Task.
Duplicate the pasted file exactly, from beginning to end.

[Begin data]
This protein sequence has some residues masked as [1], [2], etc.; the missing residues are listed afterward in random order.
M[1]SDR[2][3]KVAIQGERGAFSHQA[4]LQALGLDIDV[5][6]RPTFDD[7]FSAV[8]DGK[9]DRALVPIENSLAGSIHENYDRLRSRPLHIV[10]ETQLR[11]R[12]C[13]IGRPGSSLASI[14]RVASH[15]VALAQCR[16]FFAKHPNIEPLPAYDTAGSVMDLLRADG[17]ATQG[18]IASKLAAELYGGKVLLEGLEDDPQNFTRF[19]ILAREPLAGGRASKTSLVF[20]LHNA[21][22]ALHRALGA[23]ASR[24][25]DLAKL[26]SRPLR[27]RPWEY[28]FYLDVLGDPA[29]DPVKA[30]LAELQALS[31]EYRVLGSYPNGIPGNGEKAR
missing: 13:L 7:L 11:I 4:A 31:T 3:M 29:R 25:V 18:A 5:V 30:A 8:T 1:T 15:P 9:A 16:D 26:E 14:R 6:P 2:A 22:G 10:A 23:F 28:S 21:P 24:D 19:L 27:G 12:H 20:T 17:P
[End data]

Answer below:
This protein sequence has some residues masked as [1], [2], etc.; the missing residues are listed afterward in random order.
M[1]SDR[2][3]KVAIQGERGAFSHQA[4]LQALGLDIDV[5][6]RPTFDD[7]FSAV[8]DGK[9]DRALVPIENSLAGSIHENYDRLRSRPLHIV[10]ETQLR[11]R[12]C[13]IGRPGSSLASI[14]RVASH[15]VALAQCR[16]FFAKHPNIEPLPAYDTAGSVMDLLRADG[17]ATQG[18]IASKLAAELYGGKVLLEGLEDDPQNFTRF[19]ILAREPLAGGRASKTSLVF[20]LHNA[21][22]ALHRALGA[23]ASR[24][25]DLAKL[26]SRPLR[27]RPWEY[28]FYLDVLGDPA[29]DPVKA[30]LAELQALS[31]EYRVLGSYPNGIPGNGEKAR
missing: 13:L 7:L 11:I 4:A 31:T 3:M 29:R 25:V 18:A 5:V 30:A 8:T 1:T 15:P 9:A 16:D 26:E 14:R 6:P 2:A 22:G 10:A 23:F 28:S 21:P 24:D 19:L 27:G 12:H 20:T 17:P